Truck Shopping

So, if you follow me on Twitter, you know that my beloved truck of the past 13 years has died, lonely, in a parking lot in North Carolina. I wasn’t able to be there in the end, but went last week to learn that there is no hope, other than to put in a rebuilt or new motor. I’m going back today to clean it out and say my last goodbye before turning it over to a salvage company. It was a great truck and we had some great trips together, but I have shed my tears and poured one out in remembrance, so now it’s time to put it behind me and move on. That means truck shopping. And even worse – truck payments!

To be honest, I was hoping that the truck would last long enough to get my son home from NC after his time with the military was up, then I was going to trade it for something newer, anyway. In its last act of defiance, it beat me to the punch, taking away my trade in allowance.

I’ve spent a lot of time online lately, searching auto dealerships in the state and looking at their truck and SUV inventories. I’ve discovered a few things in my searching. One of them is new trucks are expensive as hell! Used ones aren’t much better, either. One question I have is, “Why don’t they put beds on trucks anymore?” My old truck was a crew cab pickup with a six and a half foot bed. A few years back I bought a twelve-foot kayak. You should have seen me driving down the interstate with that thing hanging off the back of the truck.

A sheet of plywood is four feet by eight feet. You used to be able to lay a sheet of plywood flat in the bed of a truck and close the tailgate, and you could stack it up to the top of the bed. Now you have to lay it at an angle, because of the wheel wells, and, even with the tailgate down, you still don’t have eight feet, so you have to also add in straps to hold the load in place. Some truck beds and bed liners have slots built in so you can lay a couple two by fours across the bed and raise it up over the wheel wells to lay the plywood flat, however, now you have about a foot of space below that is empty, unless you are buying studs on which to nail said plywood.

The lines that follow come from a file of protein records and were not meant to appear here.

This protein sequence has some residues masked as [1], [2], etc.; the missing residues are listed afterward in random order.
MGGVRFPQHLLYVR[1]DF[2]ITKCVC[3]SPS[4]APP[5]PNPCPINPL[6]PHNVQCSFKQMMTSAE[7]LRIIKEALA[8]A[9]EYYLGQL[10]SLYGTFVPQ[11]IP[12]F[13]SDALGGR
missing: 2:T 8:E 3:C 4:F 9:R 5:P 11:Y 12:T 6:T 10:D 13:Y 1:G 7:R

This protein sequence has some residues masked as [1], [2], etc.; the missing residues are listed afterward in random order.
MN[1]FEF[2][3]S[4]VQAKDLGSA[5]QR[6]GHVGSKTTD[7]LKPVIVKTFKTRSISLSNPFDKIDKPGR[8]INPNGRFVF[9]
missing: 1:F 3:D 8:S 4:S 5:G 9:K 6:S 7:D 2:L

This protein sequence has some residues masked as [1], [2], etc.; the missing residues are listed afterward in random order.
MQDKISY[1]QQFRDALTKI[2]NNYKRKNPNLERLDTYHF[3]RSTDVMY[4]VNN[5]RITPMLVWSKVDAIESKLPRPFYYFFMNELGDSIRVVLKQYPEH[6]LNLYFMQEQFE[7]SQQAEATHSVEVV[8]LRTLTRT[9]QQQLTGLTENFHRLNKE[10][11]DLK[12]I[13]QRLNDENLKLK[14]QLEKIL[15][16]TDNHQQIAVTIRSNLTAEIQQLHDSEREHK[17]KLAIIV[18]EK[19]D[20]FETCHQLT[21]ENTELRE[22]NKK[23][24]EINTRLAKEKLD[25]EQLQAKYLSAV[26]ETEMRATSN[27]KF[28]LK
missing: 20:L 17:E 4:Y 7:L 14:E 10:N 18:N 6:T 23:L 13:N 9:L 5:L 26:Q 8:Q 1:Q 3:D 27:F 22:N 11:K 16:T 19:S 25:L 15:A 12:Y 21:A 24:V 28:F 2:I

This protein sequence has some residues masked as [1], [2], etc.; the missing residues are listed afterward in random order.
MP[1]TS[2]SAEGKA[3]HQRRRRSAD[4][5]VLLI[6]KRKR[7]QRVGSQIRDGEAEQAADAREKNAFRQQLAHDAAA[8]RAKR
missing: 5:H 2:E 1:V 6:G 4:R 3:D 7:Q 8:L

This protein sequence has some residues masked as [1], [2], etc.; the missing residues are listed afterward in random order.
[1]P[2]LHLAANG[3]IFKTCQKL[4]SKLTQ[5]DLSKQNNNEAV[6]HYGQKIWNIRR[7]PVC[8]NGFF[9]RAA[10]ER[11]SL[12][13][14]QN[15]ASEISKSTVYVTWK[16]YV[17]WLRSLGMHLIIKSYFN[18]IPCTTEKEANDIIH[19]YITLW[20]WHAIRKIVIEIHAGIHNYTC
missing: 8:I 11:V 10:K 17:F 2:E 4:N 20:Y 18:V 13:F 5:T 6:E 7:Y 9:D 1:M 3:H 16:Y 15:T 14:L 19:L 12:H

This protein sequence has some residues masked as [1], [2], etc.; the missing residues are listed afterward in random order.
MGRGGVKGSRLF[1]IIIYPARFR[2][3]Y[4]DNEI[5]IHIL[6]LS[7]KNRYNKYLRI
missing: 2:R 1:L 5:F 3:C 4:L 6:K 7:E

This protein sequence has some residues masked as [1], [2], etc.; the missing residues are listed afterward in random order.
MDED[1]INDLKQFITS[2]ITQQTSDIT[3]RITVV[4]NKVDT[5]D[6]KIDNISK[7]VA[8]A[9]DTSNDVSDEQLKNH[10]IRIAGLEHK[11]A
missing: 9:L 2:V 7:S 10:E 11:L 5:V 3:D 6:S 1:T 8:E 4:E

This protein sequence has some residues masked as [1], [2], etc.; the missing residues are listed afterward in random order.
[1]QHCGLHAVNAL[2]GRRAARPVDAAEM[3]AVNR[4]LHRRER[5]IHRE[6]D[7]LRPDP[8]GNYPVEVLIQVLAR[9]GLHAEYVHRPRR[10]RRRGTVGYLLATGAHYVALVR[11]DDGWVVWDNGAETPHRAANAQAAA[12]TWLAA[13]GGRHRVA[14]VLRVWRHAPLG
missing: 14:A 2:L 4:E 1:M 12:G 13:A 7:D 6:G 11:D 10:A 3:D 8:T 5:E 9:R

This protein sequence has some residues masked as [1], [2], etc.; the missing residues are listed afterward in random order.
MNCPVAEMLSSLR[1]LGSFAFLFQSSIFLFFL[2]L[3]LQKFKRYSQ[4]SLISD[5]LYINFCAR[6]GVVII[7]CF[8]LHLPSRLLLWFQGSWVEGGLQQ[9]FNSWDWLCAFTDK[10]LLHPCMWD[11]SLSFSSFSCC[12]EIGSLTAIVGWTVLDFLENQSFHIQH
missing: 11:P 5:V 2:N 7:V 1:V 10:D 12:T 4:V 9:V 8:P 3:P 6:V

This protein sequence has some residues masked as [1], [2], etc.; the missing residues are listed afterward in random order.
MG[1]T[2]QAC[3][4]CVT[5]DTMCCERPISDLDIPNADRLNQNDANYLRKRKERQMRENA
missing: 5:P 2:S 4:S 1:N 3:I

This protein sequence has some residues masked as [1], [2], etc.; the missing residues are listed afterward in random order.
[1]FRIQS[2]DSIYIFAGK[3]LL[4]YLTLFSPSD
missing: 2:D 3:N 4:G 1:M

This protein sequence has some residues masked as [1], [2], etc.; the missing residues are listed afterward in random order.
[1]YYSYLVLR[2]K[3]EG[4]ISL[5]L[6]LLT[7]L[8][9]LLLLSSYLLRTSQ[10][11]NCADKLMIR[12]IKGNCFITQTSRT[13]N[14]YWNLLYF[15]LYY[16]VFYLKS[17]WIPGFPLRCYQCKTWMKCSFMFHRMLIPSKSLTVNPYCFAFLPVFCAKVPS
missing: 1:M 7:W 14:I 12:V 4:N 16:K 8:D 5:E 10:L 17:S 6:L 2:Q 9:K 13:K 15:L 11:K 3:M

Another thing I’ve noticed, too, is that single cab trucks also have the same short beds, and run almost as much in price as the crew cab or double cab trucks. This prompts another question. “If they’re charging the same price for half a cab, why aren’t they compensating for that by giving a longer bed?” In other words, they should add the length of the missing half cab to the bed, making it longer. Maybe a longer bed is an option I could order, but I don’t want to have to wait for the truck. I want to be able to drive it home that day. If there is a new truck out there with a long bed I have yet to find it online.

I do like a lot of the smaller SUVs I’ve seen, and am leaning closer to those, for the price as well as the better gas mileage they offer. I drive sixty miles round trip to and from work and the gas mileage is important. As a “king size” man a car is just not practical. I like to be able to ride without scraping my knuckles on the road when I hang my arm out the window.

I’m off next week, and will be ramping up my search. Hopefully it won’t be long before people will see my pewter Presbyterian College Alumni plate on the front of a nice new vehicle.

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